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Off Menu with… Jose Sarna | Blue Corn Tacos


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Jose Sarna. Photo: Deborah Cameron

While there are a lot of casual, fresh-food options for street tacos, one of them stands out and it’s not just because of the color of its cornmeal. Blue Corn Tacos at 15th and Main St. is a smaller, stand-alone, and family-focused venture. Owned and operated by a native of Zacatecas, Mexico, Jose Sarna has long had attachments to the kitchen.

“I remember when I was a kid, I always liked to help my mom in the kitchen,” he said while adding with emphasis, “and I always liked to eat.” These early passions were behind his decision to open a food business once he came to the U.S.

He told us he didn’t do well in college when he was in Mexico, and that having to work and study at the same time might have contributed to his academic struggles.

“My grades were terrible, so I went north to work. In the US, I met my wife and decided to stay. Now, I have two kids and I love the country.”

Sarna’s resume developed once he was in the US. At first, he was a manager at Brick House BBQ. “I learned a lot about meats, cooking times, and temperatures. It was my first experience in an American restaurant. I was learning new recipes all the time, and when you’re cooking something new every day it gives you confidence.” 

He’s been in the kitchen of other area restaurants as well, including The Pump House and Tangerine. In time, it only made sense for him to open his own business.

When he’s not cooking for others, Sarna has his favorites and they usually involve seafood. “I love Ceviche or Siete Mares, so basically anything with a variety of seafood and vegetables.” He added that he saves this for private dining and that it will not be seen going on his business menu.

At his restaurant when he’s working over the stove, Sarna is passionate about focusing on food that’s prepared as fast and fresh as possible. Most importantly, it’s healthy. “Our tortillas are homemade from blue corn, which is hard to find in Colorado. My supplier brings me processed blue corn masa, which I hydrate, then use.” He loves the blue corn due to the antioxidants and the texture that sets it apart from the softer white corn.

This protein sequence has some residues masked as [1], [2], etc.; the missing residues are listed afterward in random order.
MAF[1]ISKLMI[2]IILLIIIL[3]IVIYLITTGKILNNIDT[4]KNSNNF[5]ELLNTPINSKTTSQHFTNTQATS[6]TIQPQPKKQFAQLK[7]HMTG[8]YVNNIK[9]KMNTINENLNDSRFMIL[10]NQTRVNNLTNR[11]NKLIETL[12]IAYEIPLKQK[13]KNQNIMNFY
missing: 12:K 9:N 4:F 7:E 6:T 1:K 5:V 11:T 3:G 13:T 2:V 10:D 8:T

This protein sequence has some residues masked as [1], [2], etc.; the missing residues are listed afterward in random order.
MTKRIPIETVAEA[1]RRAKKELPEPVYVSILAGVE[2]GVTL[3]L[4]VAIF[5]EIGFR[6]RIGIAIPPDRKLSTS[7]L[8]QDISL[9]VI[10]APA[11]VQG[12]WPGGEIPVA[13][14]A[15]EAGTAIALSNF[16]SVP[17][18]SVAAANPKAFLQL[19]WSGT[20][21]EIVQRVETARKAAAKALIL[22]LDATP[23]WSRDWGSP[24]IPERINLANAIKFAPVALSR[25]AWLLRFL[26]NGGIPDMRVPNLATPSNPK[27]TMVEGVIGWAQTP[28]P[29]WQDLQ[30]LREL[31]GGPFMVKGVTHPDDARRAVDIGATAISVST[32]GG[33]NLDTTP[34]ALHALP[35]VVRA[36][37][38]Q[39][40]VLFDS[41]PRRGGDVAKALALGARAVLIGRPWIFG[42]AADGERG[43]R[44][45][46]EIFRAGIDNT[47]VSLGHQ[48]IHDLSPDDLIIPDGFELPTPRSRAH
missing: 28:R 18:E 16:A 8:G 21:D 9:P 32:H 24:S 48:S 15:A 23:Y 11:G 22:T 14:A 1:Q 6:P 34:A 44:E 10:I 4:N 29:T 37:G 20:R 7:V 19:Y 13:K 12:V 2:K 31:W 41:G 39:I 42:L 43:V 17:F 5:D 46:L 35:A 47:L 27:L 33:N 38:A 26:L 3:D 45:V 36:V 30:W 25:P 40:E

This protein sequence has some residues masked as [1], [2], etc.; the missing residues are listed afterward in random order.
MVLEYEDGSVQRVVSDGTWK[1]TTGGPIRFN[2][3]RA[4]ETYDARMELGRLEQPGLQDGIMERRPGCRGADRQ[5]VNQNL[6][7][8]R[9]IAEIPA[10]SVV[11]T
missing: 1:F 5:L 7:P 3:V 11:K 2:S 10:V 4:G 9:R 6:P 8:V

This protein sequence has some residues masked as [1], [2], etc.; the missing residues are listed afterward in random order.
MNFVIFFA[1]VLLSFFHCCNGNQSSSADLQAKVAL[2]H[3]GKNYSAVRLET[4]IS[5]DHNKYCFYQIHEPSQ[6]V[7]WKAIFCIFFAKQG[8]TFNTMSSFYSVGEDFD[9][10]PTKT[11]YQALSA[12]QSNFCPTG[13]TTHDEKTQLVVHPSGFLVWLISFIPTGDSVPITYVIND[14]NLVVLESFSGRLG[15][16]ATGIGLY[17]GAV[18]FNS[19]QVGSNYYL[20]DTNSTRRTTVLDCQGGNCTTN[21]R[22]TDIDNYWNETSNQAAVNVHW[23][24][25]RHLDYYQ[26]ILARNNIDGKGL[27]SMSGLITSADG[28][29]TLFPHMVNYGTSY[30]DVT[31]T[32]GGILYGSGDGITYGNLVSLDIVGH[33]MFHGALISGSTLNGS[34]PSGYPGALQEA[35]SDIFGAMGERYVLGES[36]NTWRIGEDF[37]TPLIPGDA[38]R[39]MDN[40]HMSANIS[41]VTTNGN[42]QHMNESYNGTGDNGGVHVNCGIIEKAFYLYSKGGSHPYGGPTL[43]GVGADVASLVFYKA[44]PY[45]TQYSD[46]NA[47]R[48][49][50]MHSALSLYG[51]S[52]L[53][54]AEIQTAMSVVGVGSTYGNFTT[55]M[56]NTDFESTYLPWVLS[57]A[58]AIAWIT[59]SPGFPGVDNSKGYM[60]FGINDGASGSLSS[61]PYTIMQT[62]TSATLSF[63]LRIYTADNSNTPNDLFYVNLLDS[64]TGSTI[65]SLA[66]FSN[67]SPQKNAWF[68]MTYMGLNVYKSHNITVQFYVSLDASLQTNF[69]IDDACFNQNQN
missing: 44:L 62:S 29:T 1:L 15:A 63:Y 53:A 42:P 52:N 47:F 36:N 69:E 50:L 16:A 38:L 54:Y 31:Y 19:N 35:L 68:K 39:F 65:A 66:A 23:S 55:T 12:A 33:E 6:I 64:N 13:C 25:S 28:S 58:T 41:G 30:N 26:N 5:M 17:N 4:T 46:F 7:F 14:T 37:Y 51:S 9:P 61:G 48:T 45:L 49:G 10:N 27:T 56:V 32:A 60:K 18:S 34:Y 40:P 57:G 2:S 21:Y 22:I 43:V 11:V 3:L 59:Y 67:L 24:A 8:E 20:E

A Longmont resident, Sarna spends his downtime working on his house, going to the gym, and watching action movies. His two children are older now. As his son approaches the age he was when he came to the US, he thinks about how different their lives are. “It’s a 100 percent different life for him. He has opportunities and can decide what to do to be successful. He can do more things than what I was able to do.”

Ultimately, Sarna seems more than pleased with where he’s ended up. He has enjoyed running his business, even during tough times. “It’s NOT easy. Last week, the AC didn’t work. It’s always something to deal with. Customers, suppliers, and getting things can be tough. But even with these challenges I feel more fulfilled. It’s the job I’ve been looking for, for a long, long time.” With the work he loves, comes pride.

“Every single month, we’re doing a little bit better. It makes me happy.”

Author

Deborah Cameron
Deb brings a passion for community journalism and for the local food scene. She started out as an intern and over the years grew into our current Cuisine Editor. She has appeared in multiple publications including the Longmont Leader, The Left Hand Valley Courier, Ms. Mayhem, Finance101, and Ask.com. When not writing she's eating, road tripping, dog-parking, or watching high school softball. She moved to Colorado from Seattle in the early 2000s after spending a year traveling the U.S. in a teal Ford Escort hatchback. She lives with her husband, two teenagers, and a rescue dog named Charlie.

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